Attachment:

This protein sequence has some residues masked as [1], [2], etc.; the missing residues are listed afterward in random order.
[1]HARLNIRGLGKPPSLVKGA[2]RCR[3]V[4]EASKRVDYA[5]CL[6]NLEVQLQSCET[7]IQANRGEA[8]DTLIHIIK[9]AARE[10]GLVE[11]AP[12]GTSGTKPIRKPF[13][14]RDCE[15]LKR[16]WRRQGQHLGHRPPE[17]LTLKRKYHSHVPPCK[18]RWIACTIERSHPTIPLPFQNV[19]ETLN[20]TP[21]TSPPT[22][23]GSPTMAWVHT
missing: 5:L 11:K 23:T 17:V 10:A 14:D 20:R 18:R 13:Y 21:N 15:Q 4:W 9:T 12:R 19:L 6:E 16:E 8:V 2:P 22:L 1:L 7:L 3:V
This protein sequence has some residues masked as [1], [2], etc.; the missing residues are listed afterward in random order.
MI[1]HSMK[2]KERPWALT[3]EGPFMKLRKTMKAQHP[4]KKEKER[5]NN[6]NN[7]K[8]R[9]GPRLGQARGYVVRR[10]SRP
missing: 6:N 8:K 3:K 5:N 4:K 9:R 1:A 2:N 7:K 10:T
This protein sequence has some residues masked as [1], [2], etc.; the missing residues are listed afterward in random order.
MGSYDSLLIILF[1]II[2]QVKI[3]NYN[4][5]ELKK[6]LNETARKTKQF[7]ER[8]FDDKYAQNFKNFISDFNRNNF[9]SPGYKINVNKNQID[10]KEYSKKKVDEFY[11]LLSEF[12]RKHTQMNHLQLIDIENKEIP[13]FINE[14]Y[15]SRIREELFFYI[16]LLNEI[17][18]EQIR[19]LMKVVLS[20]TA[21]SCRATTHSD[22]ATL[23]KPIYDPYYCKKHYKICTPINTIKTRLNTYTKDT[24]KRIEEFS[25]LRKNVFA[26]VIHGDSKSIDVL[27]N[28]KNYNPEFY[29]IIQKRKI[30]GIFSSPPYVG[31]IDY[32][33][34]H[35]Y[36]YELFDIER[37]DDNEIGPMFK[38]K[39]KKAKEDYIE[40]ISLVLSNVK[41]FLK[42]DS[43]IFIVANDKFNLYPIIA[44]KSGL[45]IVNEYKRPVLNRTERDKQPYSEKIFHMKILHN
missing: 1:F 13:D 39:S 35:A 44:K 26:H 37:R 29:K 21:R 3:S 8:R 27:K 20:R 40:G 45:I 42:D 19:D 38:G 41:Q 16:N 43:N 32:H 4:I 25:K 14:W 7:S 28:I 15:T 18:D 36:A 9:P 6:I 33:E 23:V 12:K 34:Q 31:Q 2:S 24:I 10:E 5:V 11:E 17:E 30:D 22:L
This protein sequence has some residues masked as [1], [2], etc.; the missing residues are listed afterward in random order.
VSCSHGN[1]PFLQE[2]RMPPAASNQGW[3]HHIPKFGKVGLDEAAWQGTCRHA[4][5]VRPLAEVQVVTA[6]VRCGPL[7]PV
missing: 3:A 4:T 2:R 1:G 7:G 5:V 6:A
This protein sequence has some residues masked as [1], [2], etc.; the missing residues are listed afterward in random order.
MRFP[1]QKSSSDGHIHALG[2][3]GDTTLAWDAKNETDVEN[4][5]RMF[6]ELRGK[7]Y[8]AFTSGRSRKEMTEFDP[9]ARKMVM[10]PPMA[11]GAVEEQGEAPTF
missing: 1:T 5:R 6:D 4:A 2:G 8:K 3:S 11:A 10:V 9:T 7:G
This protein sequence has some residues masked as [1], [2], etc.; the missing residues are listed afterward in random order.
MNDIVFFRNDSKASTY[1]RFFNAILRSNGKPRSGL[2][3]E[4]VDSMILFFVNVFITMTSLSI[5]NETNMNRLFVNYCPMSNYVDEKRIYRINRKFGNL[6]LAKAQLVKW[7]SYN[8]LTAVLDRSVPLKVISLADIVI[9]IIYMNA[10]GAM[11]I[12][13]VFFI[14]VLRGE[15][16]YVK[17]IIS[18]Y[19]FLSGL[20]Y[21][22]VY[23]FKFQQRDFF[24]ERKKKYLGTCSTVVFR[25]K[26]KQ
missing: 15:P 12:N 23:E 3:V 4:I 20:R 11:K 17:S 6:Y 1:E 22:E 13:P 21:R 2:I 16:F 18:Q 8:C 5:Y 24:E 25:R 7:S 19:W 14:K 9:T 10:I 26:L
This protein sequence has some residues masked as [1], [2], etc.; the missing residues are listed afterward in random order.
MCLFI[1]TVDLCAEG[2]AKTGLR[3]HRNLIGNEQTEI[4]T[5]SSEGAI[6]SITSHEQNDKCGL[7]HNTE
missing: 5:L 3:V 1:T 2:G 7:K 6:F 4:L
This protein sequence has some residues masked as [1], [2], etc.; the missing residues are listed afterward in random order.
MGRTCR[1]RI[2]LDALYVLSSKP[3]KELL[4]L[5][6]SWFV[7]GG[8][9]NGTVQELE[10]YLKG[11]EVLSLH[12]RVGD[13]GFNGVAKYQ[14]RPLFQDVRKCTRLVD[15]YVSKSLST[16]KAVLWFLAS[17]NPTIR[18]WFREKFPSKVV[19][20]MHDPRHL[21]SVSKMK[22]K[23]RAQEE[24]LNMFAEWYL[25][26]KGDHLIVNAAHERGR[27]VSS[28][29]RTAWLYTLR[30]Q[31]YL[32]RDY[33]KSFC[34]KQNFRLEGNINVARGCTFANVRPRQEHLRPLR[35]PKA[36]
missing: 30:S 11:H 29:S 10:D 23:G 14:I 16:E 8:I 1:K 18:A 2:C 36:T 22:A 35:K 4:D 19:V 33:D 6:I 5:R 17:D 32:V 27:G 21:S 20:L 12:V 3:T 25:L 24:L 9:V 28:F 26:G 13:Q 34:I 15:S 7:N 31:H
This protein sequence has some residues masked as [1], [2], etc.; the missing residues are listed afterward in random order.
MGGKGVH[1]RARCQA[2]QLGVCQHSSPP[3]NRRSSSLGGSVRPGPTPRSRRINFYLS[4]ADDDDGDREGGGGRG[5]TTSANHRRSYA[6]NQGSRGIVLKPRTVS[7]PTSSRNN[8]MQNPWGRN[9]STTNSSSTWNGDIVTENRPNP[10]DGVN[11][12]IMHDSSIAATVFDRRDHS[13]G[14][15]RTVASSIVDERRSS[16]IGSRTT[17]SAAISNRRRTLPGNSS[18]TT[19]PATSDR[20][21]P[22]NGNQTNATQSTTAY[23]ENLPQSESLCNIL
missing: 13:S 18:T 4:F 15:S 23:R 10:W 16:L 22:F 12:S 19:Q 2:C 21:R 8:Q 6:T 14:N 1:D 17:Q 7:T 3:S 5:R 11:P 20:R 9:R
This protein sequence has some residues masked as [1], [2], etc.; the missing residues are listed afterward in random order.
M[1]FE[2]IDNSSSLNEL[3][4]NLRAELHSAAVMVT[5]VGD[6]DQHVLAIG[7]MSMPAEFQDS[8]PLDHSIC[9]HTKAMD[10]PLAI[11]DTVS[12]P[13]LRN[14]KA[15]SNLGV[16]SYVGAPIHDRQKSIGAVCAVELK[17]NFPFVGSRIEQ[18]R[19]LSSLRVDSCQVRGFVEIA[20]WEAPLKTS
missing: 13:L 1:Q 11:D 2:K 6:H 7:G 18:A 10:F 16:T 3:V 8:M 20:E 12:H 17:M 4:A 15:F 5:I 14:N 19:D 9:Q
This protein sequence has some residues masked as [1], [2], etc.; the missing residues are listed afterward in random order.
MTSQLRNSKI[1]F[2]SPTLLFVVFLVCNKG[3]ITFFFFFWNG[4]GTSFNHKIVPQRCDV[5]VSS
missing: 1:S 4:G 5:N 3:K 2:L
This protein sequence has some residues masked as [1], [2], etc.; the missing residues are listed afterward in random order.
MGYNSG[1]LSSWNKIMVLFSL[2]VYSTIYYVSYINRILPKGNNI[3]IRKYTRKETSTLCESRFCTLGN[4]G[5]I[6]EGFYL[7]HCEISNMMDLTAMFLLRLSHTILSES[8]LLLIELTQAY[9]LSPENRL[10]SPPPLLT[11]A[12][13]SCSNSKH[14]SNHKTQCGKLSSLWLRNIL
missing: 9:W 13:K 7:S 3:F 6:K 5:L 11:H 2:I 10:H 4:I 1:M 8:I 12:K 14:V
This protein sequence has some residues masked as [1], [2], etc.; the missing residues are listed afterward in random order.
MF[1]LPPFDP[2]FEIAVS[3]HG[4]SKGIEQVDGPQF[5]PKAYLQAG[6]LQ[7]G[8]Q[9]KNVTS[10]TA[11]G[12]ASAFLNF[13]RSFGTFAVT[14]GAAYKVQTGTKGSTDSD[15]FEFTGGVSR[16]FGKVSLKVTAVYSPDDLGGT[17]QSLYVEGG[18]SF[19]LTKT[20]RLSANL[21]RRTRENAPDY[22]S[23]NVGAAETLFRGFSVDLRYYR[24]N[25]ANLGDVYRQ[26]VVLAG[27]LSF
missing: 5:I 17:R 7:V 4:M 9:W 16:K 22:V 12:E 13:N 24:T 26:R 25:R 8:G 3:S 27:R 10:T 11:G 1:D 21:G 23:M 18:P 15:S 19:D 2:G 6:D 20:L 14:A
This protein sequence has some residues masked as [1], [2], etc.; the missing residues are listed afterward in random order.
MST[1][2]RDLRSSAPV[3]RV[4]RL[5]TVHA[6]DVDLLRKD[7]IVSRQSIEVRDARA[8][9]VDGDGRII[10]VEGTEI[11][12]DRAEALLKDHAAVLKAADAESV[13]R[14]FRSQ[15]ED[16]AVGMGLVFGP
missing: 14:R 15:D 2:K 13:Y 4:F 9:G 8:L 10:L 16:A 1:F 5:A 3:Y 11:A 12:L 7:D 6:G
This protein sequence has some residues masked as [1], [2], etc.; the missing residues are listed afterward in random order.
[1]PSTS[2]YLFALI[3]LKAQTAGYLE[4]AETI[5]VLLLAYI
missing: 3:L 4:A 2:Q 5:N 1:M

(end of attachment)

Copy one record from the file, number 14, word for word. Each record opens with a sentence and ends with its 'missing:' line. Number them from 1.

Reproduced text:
This protein sequence has some residues masked as [1], [2], etc.; the missing residues are listed afterward in random order.
MST[1][2]RDLRSSAPV[3]RV[4]RL[5]TVHA[6]DVDLLRKD[7]IVSRQSIEVRDARA[8][9]VDGDGRII[10]VEGTEI[11][12]DRAEALLKDHAAVLKAADAESV[13]R[14]FRSQ[15]ED[16]AVGMGLVFGP
missing: 14:R 15:D 2:K 13:Y 4:F 9:G 8:L 10:L 16:A 1:F 5:A 3:Y 11:A 12:L 7:D 6:G